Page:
We’re the wealthiest nation in the world. How did we end up like this?
New research, in a draft paper from Alice Chen of the University of South California, Emily Oster of the University of Chicago, and Heidi Williams of MIT, offers up some clues. They note that the infant mortality gap between the U.S. and other wealthy nations has been persistent — and is poorly understood.
One factor, according to the paper: “Extremely preterm births recorded in some places may be considered a miscarriage or still birth in other countries. Since survival before 22 weeks or under 500 grams is very rare, categorizing these births as live births will inflate reported infant mortality rates (which are reported as a share of live births).”
Oster and her colleagues found that this reporting difference accounts for up to 40 percent of the U.S. infant mortality disadvantage relative to Austria and Finland. This is somewhat heartening.
But what about that other 60 percent?
“Most striking,” they write, “the US has similar neonatal mortality but a substantial disadvantage in postneonatal mortality” compared to Austria and Finland. In other words, mortality rates among infants in their first days and weeks of life are similar across all three countries. But as infants get older, a mortality gap opens between the U.S. and the other countries, and widens considerably. You can see this clearly in the chart below.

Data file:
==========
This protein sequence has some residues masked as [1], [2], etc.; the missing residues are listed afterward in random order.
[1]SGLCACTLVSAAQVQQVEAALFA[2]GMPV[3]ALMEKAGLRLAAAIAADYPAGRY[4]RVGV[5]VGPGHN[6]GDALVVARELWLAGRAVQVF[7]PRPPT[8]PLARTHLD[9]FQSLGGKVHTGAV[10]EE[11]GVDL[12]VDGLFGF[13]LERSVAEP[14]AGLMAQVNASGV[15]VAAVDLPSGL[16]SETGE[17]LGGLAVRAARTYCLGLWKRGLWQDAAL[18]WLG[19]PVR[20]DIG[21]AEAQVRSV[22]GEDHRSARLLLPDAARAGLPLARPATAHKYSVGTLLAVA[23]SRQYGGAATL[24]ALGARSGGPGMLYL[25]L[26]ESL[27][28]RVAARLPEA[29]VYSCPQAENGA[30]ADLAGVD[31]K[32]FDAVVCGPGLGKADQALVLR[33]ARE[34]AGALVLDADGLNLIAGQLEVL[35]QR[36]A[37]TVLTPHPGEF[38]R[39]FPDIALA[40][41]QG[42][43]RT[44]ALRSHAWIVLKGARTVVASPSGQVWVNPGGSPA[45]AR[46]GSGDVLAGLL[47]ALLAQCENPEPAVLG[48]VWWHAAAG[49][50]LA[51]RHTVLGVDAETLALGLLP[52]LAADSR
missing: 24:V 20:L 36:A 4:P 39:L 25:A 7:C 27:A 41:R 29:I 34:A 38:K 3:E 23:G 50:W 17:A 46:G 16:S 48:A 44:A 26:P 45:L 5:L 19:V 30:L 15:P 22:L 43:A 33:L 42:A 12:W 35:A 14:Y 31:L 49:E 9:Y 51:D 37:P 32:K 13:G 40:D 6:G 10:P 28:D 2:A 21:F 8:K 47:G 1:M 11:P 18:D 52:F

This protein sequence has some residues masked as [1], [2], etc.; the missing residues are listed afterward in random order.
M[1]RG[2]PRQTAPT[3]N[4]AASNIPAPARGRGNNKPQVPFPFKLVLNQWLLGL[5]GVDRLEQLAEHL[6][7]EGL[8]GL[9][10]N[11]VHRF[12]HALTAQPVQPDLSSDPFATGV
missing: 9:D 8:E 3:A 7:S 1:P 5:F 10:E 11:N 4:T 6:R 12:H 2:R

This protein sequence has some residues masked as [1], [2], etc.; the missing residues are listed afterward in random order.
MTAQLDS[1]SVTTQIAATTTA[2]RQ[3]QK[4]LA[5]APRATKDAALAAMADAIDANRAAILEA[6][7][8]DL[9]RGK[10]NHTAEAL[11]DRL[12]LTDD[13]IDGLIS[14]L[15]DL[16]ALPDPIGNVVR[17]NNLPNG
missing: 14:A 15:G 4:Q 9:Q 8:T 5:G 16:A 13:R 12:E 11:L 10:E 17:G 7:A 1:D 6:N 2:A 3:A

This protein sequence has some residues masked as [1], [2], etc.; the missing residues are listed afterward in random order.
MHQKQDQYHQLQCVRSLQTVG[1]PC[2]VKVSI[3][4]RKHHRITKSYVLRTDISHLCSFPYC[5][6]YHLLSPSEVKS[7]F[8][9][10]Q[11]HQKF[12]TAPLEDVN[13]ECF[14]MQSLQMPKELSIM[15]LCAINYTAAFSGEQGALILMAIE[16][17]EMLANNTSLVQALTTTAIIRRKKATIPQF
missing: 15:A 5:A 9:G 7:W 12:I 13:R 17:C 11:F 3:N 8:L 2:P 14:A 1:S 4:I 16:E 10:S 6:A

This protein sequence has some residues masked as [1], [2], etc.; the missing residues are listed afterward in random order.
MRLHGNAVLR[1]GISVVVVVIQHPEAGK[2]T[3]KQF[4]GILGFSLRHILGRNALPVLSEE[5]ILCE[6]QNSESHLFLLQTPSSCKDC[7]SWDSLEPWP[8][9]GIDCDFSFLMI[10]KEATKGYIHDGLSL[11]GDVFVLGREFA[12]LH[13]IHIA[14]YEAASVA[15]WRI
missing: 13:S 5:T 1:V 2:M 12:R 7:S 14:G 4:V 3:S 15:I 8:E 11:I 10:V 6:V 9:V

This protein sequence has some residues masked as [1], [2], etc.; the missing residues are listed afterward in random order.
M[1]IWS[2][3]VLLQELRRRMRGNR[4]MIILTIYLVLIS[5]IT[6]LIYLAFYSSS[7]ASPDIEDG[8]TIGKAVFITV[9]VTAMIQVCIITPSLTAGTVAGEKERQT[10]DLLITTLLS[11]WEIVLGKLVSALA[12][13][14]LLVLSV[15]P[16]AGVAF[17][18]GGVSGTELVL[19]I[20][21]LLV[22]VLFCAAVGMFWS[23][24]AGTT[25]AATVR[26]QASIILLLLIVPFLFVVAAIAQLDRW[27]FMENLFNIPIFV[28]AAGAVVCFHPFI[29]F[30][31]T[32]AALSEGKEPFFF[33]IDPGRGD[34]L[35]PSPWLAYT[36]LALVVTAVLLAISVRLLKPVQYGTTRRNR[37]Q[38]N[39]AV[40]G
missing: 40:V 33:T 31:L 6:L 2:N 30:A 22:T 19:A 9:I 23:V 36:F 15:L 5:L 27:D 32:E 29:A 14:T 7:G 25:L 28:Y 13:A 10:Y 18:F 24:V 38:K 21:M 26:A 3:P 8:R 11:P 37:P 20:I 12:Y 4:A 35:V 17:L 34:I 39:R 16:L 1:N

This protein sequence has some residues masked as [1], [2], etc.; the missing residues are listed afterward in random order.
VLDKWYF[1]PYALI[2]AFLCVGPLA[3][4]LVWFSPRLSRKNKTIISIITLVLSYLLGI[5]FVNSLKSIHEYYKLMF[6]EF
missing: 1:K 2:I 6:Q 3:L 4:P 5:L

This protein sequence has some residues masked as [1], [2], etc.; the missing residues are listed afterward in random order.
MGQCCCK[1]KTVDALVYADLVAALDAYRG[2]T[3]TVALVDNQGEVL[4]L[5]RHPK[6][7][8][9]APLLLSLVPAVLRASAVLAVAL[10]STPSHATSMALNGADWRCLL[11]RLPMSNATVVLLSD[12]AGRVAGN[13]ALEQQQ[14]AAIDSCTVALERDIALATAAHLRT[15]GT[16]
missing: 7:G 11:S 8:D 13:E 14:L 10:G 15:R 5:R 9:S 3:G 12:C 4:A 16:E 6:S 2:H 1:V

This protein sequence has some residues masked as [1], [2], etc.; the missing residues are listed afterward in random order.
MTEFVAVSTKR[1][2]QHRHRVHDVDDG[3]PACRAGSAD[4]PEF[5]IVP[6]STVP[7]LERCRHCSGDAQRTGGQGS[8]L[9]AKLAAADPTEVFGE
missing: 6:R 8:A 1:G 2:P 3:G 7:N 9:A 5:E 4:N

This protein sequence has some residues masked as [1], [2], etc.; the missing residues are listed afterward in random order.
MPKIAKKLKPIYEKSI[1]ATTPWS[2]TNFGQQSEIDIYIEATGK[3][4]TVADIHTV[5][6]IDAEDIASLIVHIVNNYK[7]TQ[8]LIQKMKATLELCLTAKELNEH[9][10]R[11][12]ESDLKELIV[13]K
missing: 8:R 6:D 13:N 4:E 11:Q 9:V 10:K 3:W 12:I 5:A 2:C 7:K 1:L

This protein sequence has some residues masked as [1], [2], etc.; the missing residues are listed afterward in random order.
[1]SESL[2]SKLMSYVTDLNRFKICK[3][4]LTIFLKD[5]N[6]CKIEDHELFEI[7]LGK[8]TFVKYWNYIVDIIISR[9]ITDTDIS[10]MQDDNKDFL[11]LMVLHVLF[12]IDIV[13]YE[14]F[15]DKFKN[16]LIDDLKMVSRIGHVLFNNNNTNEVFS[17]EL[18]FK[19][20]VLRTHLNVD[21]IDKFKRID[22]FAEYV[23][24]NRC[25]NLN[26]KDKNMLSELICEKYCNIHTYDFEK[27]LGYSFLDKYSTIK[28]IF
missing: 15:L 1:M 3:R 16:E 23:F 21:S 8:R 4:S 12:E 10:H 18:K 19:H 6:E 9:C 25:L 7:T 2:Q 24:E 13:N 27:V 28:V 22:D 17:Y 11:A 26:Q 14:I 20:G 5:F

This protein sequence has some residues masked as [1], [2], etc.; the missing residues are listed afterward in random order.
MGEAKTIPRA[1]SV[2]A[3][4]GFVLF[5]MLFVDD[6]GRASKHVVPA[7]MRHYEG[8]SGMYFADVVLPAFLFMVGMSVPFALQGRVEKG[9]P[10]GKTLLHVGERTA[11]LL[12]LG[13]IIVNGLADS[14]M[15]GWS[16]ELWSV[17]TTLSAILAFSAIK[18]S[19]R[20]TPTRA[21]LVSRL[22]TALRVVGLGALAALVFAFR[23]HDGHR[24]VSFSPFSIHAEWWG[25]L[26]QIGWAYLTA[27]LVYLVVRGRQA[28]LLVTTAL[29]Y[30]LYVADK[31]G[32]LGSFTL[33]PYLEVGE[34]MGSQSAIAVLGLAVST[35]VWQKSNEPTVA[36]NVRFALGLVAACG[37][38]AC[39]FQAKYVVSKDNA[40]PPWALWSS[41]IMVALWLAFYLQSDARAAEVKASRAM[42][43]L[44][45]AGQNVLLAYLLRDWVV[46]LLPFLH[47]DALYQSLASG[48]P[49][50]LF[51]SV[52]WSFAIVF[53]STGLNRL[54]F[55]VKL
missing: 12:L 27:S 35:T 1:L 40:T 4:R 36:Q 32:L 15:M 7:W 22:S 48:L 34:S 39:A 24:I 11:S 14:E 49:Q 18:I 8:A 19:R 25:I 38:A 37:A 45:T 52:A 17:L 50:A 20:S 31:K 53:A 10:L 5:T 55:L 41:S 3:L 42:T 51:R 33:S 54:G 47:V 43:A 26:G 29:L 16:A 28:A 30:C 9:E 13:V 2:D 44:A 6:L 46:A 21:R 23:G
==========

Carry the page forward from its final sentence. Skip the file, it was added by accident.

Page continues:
Digging deeper into these numbers, Oster and her colleagues found that the higher U.S. mortality rates are due “entirely, or almost entirely, to high mortality among less advantaged groups.” To put it bluntly, babies born to poor moms in the U.S. are significantly more likely to die in their first year than babies born to wealthier moms.
In fact, infant mortality rates among wealthy Americans are similar to the mortality rates among wealthy Fins and Austrians. The difference is that in Finland and Austria, poor babies are nearly as likely to survive their first years as wealthy ones. In the U.S. – land of opportunity – that is starkly not the case: “there is tremendous inequality in the US, with lower education groups, unmarried and African-American women having much higher infant mortality rates,” the authors conclude.